As with many things, these German potato noodles taste best when freshly prepared and served immediately. But don’t worry, you can even enjoy these delicacies up to three days after their preparation, just keep them in an airtight container in the fridge. If you want to store them longer, you can freeze them for up to 2 months. Just remember to thaw in the fridge overnight before preparing.

International variations on Schupfnudeln

Even if you think these finger-shaped potato noodles are typically German, you can encounter them more often in international cuisines than you probably can imagine. Just think of delicious Italian gnocchi! Surprisingly similar to German Schupfnudeln, gnocchi are made from the same dough. The only difference appears in their form: Schupfnudeln are traditionally formed into tapered cylinders, while gnocchi are shaped into small rounds and pressed into the typical furrows, using a fork or special ridged gnocchi board.

Homemade gnocchi

Homemade gnocchi

Recipes with Schupfnudeln

An unchallenged favorite recipe is the traditional German sauerkraut and thick potato noodles recipe—soft potato noodles meet the pleasant acidity of sauerkraut completed by, of course, crispy bacon. A more than welcome hearty treat for cold winter days!

Sauerkraut and potato dumplings

Sauerkraut and potato dumplings

A stir-fry of sorts with Schupfnudeln and minced meat is also a good idea for a quick weeknight dinner. To make this delicious pan dish, start with sautéing ground beef along with diced onions and garlic, then deglaze everything with broth or cream. Add the freshly boiled thick noodles and let it cook for approx. 3 – 5 min. Optionally, upgrade your dish with other vegetables such as peppers, carrots, or leeks.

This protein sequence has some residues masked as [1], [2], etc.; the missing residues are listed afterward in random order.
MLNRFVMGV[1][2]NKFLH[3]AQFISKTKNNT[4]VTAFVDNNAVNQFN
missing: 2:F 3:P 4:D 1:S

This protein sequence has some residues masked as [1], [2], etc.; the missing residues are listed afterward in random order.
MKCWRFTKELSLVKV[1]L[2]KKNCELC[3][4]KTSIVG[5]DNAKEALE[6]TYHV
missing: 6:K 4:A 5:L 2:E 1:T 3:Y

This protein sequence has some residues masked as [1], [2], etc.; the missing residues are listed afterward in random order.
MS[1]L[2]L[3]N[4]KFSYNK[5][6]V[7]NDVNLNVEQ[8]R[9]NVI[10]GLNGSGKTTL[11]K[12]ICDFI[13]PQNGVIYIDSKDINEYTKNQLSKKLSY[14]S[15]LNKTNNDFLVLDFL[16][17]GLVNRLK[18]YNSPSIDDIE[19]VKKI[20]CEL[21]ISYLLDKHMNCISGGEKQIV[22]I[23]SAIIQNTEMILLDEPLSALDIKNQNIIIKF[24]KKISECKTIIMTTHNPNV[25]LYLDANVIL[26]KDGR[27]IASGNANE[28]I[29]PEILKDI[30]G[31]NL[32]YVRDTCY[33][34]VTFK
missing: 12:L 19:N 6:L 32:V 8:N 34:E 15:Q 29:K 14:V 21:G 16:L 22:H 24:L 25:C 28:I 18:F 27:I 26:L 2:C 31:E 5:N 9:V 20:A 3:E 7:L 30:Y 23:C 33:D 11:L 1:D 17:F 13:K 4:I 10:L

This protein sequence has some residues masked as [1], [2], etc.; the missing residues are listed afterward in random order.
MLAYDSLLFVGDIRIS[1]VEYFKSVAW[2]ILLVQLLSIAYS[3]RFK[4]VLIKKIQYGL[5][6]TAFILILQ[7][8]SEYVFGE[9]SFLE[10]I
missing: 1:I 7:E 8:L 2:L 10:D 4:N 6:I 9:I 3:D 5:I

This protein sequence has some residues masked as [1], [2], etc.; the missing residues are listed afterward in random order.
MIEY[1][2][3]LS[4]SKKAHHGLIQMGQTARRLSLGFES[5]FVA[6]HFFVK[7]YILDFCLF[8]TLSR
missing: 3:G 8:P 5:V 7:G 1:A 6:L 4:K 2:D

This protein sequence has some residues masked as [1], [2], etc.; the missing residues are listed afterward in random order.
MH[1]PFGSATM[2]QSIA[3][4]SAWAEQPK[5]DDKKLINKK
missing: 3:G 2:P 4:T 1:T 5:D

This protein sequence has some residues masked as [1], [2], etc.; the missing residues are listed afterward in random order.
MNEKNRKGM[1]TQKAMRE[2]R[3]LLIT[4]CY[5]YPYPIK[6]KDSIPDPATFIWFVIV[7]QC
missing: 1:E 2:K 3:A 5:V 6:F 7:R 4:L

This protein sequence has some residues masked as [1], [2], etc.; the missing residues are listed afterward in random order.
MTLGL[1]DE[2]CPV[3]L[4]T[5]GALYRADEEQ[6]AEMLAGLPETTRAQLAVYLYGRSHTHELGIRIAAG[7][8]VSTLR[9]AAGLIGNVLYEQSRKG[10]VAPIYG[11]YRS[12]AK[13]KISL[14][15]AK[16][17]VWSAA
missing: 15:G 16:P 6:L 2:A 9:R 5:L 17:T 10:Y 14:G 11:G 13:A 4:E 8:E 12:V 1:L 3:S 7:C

Schupfnudeln with creamed cabbage (German potato dumplings)

Schupfnudeln with creamed cabbage (German potato dumplings)

To make homemade Schupfnudeln you need just a few ingredients that you likely already have on hand. There is no universal recipe for these dumplings as there are many different regional variations, but ours is definitely Oma-approved! By adding the flour bit by bit you’ll ensure that the dough has the right tender texture. Form each dumpling into a long, tapered cylinder by rolling them between your hands–they should be thick in the middle and pointed at the ends. Accompanied by lusciously creamy savoy cabbage, it truly is a perfect comfort food.

Another very popular way to prepare the potato noodles is by leaning to the sweet side. If you already know that you want to serve the noodles for dessert, you can add some sugar or vanilla sugar to the dough. Then, after boiling them, melt butter in a frying pan and add some poppy seeds. Transfer the noodles to the frying pan and toss to combine with the poppy seed butter. Serve immediately sprinkled with some confectioner’s sugar or enjoy them with warm raspberry sauce, vanilla custard, or plum compote.

Schupfnudeln (German potato dumplings) with poppy seeds and plum jam

Schupfnudeln (German potato dumplings) with poppy seeds and plum jam

Have you tried German Schupfnudeln before? Do you think you would prefer the savory or sweet version? Let us know in the comments below!

Published on December 13, 2018